Switzerland and 400 UHC® HSH®: Customer benefits by improving material design

Colleagues Julian Wiedorn and Oliver Fuchs from voestalpine Rail Technology, a company of voestalpine Railway Systems Group, explain how the geographical typography of Switzerland has challenged the manufacturer to develop the 400 UHC® HSH® rail grade, offering a solution to the problems of rail deterioration caused by high loads within Switzerland and further afield.

Challenging Switzerland

Switzerland’s unique and beautiful landscape of many lakes and mountains poses a considerable challenge for rail transport. Cities that are spaced far apart, as well as local neighbours, all have to be connected with each other, over long as well as shorter distances. For the railway and its infrastructure, especially for construction and operation, this means different geological conditions, tight curves and high gradients.
From a rail point of view, and also for the customer-oriented rail manufacturer, the last two points are particular important requirements: Tight curves and high gradients are known to cause high loads that are responsible for rail deterioration. To counteract this problem and, above all, these loads, voestalpine Rail Technology has developed the 400 UHC® HSH®.

Railways in Switzerland

The railway in Switzerland that connects most of the cities with one another is operated by the Swiss Federal Railway (SBB). Rural areas, but also special sections in urban areas, are supplied by railways who are part of the Association of Public Transport (VöV). More than 50 VöV railways exist in Switzerland. The geographical location explains the large number of different railways. At the same time, it defines important properties of these railways: many of their tracks are almost exclusively run in mountainous areas. Besides the typical narrow track gauge (1m instead of standard gauge 1.4m), curve radii smaller than 150m and inclinations higher than 20‰ increase the load on the infrastructure. With axle loads and speeds known from mixed traffic, sharp curves are now operated – radii that are more common in tram networks. This causes high wear and corrugation.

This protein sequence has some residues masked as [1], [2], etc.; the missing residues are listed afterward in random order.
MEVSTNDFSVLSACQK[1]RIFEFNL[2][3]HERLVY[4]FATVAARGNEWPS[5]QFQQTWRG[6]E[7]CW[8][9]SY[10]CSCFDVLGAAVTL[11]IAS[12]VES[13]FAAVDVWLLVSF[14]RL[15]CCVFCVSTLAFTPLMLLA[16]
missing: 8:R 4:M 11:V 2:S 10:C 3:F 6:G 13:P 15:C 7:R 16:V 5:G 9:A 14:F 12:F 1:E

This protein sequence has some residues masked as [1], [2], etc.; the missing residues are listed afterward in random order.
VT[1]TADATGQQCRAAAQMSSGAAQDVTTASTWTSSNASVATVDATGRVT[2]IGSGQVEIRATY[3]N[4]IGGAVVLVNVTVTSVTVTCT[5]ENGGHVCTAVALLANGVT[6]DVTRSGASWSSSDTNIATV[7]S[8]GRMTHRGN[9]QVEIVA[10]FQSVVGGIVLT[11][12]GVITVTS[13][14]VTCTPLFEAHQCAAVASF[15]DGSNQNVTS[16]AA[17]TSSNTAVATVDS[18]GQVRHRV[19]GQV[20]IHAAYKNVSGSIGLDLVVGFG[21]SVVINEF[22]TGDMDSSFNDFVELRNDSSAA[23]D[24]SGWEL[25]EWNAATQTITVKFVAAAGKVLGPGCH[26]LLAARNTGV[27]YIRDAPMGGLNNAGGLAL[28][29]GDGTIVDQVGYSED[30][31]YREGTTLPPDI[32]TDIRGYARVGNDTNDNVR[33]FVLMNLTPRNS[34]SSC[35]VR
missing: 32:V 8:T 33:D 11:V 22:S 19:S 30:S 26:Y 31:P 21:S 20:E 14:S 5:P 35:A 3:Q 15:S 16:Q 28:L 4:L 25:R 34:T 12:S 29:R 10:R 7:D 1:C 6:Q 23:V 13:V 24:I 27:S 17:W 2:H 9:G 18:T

The results are low service lives, as well as increased noise and vibration. The latter is particularly unpleasant for people living close to rail lines, but also damaging for the remaining superstructure. The decisive factor here is the maintenance of the (optimum) new condition of the rail profiles. Besides, wear and corrugation problems concerning running behaviour will occur, which will influence the entire railway system.